UC Riverside captured three large NSF grants to study human impact on the environment
Monitors that can sense too much fertilizer in a running river and tiny sensors that warn when a plant is starving are among the possible future breakthroughs to be pioneered by a new $2 million National Science Foundation project at UC Riverside.
Michael Allen, Director of the Center for Conservation Biology and Chair of the Department of Plant Pathology, is the lead investigator on a five-year biocomplexity project designed to develop the kinds of instruments that can monitor the soil environment in real time, rather than in laboratory recreations. He will work with James Borneman, a professor of plant pathology at UCR; Botany Professor Edith Allen; Mike Hamilton, director of the James Reserve in the San Jacinto Mountains, and Tom Harmon, a professor from UC Merced.
This is the third UC Riverside project to receive funding this year from the National Science Foundation's program on "biocomplexity," or the impact of human activity on complex biological systems. The projects, all earned by faculty members affiliated with UCR's Center for Conservation Biology, will bring a total of $5.5 million for research to UCR over the next several years.
In August, Prof. Norman Ellstrand earned a $1.5 million grant to study the impacts of plant genomics on the environment, an issue at the heart of the controversy over genetically modified foods. http://www.newsroom.ucr.edu/cgi-bin/display.cgi?id=869
In September, Prof. Edith Allen earned a $2 million grant to study the impact of excess nitrogen from air pollution on the plant world. http://www.newsroom.ucr.edu/cgi-bin/display.cgi?id=890
Now Professor Mike Allen is leading a team to use technology to monitor agricultural impacts on the environment.
"Our project will develop technologies that monitor all aspects of the soil environment simultaneously, from fungal and root growth to nutrients, in the field," said Mike Allen. "Currently we are required to study these processes in the laboratory and extrapolate to the real world."
The next step, Allen said, is to design new instruments, and make existing instruments smaller and cheaper, so researchers can monitor actual soil processes related to California agriculture. The idea is to get the right results for agriculture, without harming the environment. For instance, studying actual field conditions will help determine the best management practices to keep nitrates from fertilizers out of the ground water supply, and to reduce concentrations of greenhouse gases in the atmosphere.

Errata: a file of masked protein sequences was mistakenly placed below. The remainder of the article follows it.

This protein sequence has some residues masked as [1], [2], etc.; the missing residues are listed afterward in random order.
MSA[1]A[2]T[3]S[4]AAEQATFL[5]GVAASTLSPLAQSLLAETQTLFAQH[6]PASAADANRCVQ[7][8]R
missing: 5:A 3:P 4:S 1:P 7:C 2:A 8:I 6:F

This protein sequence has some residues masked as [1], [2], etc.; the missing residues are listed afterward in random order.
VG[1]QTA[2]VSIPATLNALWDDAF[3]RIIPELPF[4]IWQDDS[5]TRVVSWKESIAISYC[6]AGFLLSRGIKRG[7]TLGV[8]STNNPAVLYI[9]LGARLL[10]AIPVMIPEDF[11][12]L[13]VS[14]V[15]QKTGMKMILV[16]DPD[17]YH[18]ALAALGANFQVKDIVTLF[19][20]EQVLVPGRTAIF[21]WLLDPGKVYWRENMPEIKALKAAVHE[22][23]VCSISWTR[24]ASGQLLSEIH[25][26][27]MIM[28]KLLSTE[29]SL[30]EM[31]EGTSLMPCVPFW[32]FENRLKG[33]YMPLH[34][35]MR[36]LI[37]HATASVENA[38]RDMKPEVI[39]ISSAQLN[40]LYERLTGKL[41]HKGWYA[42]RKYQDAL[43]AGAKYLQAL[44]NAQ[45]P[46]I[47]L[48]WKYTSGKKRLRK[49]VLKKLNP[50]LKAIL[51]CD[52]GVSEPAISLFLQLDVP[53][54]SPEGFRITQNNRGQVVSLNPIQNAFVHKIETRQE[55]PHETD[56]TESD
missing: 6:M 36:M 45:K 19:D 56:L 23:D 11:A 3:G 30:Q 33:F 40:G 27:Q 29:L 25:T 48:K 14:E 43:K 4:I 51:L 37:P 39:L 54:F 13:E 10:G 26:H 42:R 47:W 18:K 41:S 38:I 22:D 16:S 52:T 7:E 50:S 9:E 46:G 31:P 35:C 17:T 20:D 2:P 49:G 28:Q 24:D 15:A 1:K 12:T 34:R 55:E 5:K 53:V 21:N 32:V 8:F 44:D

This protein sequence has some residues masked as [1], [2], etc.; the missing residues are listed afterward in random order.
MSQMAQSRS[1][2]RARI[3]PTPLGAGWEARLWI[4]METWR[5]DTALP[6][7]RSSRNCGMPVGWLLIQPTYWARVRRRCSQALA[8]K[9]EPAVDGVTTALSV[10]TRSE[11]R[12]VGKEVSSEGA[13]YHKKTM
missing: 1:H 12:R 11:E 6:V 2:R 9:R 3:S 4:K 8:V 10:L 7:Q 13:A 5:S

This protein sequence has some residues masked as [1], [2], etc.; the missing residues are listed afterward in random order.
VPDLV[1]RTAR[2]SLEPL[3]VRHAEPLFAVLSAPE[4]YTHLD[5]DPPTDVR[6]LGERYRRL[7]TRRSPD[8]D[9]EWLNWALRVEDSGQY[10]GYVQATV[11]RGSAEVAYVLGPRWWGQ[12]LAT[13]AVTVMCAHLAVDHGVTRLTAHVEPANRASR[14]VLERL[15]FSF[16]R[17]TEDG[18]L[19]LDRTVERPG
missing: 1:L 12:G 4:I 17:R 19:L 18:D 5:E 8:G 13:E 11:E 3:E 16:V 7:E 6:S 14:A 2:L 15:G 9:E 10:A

"Sensor technology will change the way we do environmental science and change the way we answer questions about what's good for us and what's bad for us, and how good and how bad," said Tom Harmon, a professor at UC Merced. "It is a very exciting time for us."
Technology to monitor the natural environment is already in place at the James Reserve, which is administered by UC Riverside. The technology at the James Reserve will be highlighted on UCTV in a 30-minute program at 7 p.m., Tuesday, Nov. 23. The James Reserve is at the forefront of an effort to use high technology to gain insight into the natural world. Embedded cameras monitor the nesting cycles of birds, sensor networks track weather data on habitat microclimates and computers map out the potential damage from wildfires. This program will be shown at other dates and times during the month. Find out more at www.uctv.tv/search-details.asp?showID=8384
Source: Eurekalert & othersLast reviewed: By John M. Grohol, Psy.D. on 21 Feb 2009
Published on PsychCentral.com. All rights reserved.
The art of medicine consists in amusing the patient while nature cures the disease.